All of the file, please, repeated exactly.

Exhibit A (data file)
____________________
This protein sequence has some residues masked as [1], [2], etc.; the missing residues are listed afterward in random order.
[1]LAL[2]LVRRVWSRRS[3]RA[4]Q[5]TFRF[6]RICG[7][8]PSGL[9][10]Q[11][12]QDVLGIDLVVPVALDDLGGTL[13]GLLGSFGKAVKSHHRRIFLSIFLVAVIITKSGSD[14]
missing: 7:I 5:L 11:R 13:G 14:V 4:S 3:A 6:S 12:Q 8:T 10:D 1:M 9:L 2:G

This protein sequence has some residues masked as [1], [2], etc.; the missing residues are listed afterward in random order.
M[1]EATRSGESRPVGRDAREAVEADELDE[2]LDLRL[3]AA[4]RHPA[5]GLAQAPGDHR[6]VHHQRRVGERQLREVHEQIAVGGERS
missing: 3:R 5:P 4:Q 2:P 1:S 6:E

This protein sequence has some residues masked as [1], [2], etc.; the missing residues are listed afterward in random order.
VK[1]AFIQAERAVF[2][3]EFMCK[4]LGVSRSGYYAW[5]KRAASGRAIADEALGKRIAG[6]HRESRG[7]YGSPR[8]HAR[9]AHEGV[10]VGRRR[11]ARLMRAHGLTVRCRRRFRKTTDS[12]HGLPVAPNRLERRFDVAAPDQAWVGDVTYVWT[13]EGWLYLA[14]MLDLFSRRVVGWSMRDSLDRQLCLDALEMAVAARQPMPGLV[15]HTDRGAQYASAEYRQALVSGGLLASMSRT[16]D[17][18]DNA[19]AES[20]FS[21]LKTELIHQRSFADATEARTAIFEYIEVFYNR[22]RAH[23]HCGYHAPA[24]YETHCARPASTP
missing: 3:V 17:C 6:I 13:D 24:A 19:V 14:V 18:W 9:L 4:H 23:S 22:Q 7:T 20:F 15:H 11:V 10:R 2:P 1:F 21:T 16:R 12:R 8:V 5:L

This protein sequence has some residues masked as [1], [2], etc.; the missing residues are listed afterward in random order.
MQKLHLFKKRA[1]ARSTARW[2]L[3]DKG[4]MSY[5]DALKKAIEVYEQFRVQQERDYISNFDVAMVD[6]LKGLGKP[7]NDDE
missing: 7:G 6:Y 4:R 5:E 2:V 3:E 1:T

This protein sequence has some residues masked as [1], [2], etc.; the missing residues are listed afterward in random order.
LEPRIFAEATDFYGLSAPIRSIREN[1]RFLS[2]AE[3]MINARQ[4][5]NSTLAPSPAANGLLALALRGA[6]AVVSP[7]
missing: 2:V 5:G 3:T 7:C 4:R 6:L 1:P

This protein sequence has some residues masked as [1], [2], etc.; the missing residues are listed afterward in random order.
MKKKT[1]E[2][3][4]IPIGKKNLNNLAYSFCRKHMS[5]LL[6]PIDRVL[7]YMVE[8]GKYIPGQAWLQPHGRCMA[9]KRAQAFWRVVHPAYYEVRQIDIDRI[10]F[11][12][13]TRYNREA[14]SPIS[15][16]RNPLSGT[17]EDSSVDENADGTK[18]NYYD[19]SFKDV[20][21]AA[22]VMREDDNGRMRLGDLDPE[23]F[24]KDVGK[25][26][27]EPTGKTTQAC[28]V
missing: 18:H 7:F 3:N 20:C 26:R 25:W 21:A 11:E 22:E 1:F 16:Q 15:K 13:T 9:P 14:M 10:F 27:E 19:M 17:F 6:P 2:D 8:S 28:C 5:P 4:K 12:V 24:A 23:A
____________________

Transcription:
This protein sequence has some residues masked as [1], [2], etc.; the missing residues are listed afterward in random order.
[1]LAL[2]LVRRVWSRRS[3]RA[4]Q[5]TFRF[6]RICG[7][8]PSGL[9][10]Q[11][12]QDVLGIDLVVPVALDDLGGTL[13]GLLGSFGKAVKSHHRRIFLSIFLVAVIITKSGSD[14]
missing: 7:I 5:L 11:R 13:G 14:V 4:S 3:A 6:S 12:Q 8:T 10:D 1:M 9:L 2:G

This protein sequence has some residues masked as [1], [2], etc.; the missing residues are listed afterward in random order.
M[1]EATRSGESRPVGRDAREAVEADELDE[2]LDLRL[3]AA[4]RHPA[5]GLAQAPGDHR[6]VHHQRRVGERQLREVHEQIAVGGERS
missing: 3:R 5:P 4:Q 2:P 1:S 6:E

This protein sequence has some residues masked as [1], [2], etc.; the missing residues are listed afterward in random order.
VK[1]AFIQAERAVF[2][3]EFMCK[4]LGVSRSGYYAW[5]KRAASGRAIADEALGKRIAG[6]HRESRG[7]YGSPR[8]HAR[9]AHEGV[10]VGRRR[11]ARLMRAHGLTVRCRRRFRKTTDS[12]HGLPVAPNRLERRFDVAAPDQAWVGDVTYVWT[13]EGWLYLA[14]MLDLFSRRVVGWSMRDSLDRQLCLDALEMAVAARQPMPGLV[15]HTDRGAQYASAEYRQALVSGGLLASMSRT[16]D[17][18]DNA[19]AES[20]FS[21]LKTELIHQRSFADATEARTAIFEYIEVFYNR[22]RAH[23]HCGYHAPA[24]YETHCARPASTP
missing: 3:V 17:C 6:I 13:D 24:A 19:V 14:V 18:W 9:L 4:H 23:S 22:Q 7:T 20:F 15:H 11:V 10:R 2:P 1:F 21:T 16:R 12:R 8:V 5:L

This protein sequence has some residues masked as [1], [2], etc.; the missing residues are listed afterward in random order.
MQKLHLFKKRA[1]ARSTARW[2]L[3]DKG[4]MSY[5]DALKKAIEVYEQFRVQQERDYISNFDVAMVD[6]LKGLGKP[7]NDDE
missing: 7:G 6:Y 4:R 5:E 2:V 3:E 1:T

This protein sequence has some residues masked as [1], [2], etc.; the missing residues are listed afterward in random order.
LEPRIFAEATDFYGLSAPIRSIREN[1]RFLS[2]AE[3]MINARQ[4][5]NSTLAPSPAANGLLALALRGA[6]AVVSP[7]
missing: 2:V 5:G 3:T 7:C 4:R 6:L 1:P

This protein sequence has some residues masked as [1], [2], etc.; the missing residues are listed afterward in random order.
MKKKT[1]E[2][3][4]IPIGKKNLNNLAYSFCRKHMS[5]LL[6]PIDRVL[7]YMVE[8]GKYIPGQAWLQPHGRCMA[9]KRAQAFWRVVHPAYYEVRQIDIDRI[10]F[11][12][13]TRYNREA[14]SPIS[15][16]RNPLSGT[17]EDSSVDENADGTK[18]NYYD[19]SFKDV[20][21]AA[22]VMREDDNGRMRLGDLDPE[23]F[24]KDVGK[25][26][27]EPTGKTTQAC[28]V
missing: 18:H 7:F 3:N 20:C 26:R 25:W 21:A 11:E 22:E 1:F 16:Q 15:K 13:T 9:P 14:M 10:F 27:E 19:M 17:F 6:P 2:D 8:S 28:C 5:P 4:K 12:V 24:A 23:A